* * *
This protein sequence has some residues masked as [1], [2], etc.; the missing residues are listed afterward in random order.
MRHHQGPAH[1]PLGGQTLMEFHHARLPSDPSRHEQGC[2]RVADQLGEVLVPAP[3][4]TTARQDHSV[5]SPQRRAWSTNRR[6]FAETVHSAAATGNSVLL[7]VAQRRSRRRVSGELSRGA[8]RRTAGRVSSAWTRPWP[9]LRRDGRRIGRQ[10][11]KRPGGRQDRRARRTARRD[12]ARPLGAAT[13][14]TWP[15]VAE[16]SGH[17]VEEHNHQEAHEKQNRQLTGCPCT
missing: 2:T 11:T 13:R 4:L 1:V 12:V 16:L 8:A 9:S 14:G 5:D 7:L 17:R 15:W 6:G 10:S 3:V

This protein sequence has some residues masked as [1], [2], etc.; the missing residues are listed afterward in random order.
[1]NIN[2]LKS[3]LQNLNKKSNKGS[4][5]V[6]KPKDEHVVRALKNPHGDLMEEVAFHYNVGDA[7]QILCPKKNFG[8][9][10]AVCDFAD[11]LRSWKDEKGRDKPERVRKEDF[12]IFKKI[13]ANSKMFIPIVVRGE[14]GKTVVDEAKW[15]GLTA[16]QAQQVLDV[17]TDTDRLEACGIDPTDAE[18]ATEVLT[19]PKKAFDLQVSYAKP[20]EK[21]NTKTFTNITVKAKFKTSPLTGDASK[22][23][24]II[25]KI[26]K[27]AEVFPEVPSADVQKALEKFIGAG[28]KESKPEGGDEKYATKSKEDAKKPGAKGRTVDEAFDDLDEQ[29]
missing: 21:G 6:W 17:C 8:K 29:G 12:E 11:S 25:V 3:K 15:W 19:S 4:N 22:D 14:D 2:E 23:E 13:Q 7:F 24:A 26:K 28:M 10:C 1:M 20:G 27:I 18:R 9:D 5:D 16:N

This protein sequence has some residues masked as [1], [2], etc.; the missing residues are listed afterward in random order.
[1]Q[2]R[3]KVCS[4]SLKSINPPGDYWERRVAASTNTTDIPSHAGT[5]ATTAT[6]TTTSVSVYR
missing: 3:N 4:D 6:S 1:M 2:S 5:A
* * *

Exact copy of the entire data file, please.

This protein sequence has some residues masked as [1], [2], etc.; the missing residues are listed afterward in random order.
MRHHQGPAH[1]PLGGQTLMEFHHARLPSDPSRHEQGC[2]RVADQLGEVLVPAP[3][4]TTARQDHSV[5]SPQRRAWSTNRR[6]FAETVHSAAATGNSVLL[7]VAQRRSRRRVSGELSRGA[8]RRTAGRVSSAWTRPWP[9]LRRDGRRIGRQ[10][11]KRPGGRQDRRARRTARRD[12]ARPLGAAT[13][14]TWP[15]VAE[16]SGH[17]VEEHNHQEAHEKQNRQLTGCPCT
missing: 2:T 11:T 13:R 4:L 1:V 12:V 16:L 8:A 9:S 14:G 5:D 7:L 17:R 15:W 6:G 10:S 3:V

This protein sequence has some residues masked as [1], [2], etc.; the missing residues are listed afterward in random order.
[1]NIN[2]LKS[3]LQNLNKKSNKGS[4][5]V[6]KPKDEHVVRALKNPHGDLMEEVAFHYNVGDA[7]QILCPKKNFG[8][9][10]AVCDFAD[11]LRSWKDEKGRDKPERVRKEDF[12]IFKKI[13]ANSKMFIPIVVRGE[14]GKTVVDEAKW[15]GLTA[16]QAQQVLDV[17]TDTDRLEACGIDPTDAE[18]ATEVLT[19]PKKAFDLQVSYAKP[20]EK[21]NTKTFTNITVKAKFKTSPLTGDASK[22][23][24]II[25]KI[26]K[27]AEVFPEVPSADVQKALEKFIGAG[28]KESKPEGGDEKYATKSKEDAKKPGAKGRTVDEAFDDLDEQ[29]
missing: 21:G 6:W 17:C 8:K 29:G 12:E 11:S 25:V 3:K 15:W 19:S 4:N 22:D 14:D 2:E 23:E 13:Q 7:F 24:A 26:K 28:M 10:C 1:M 20:G 27:I 18:R 9:D 5:D 16:N

This protein sequence has some residues masked as [1], [2], etc.; the missing residues are listed afterward in random order.
[1]Q[2]R[3]KVCS[4]SLKSINPPGDYWERRVAASTNTTDIPSHAGT[5]ATTAT[6]TTTSVSVYR
missing: 3:N 4:D 6:S 1:M 2:S 5:A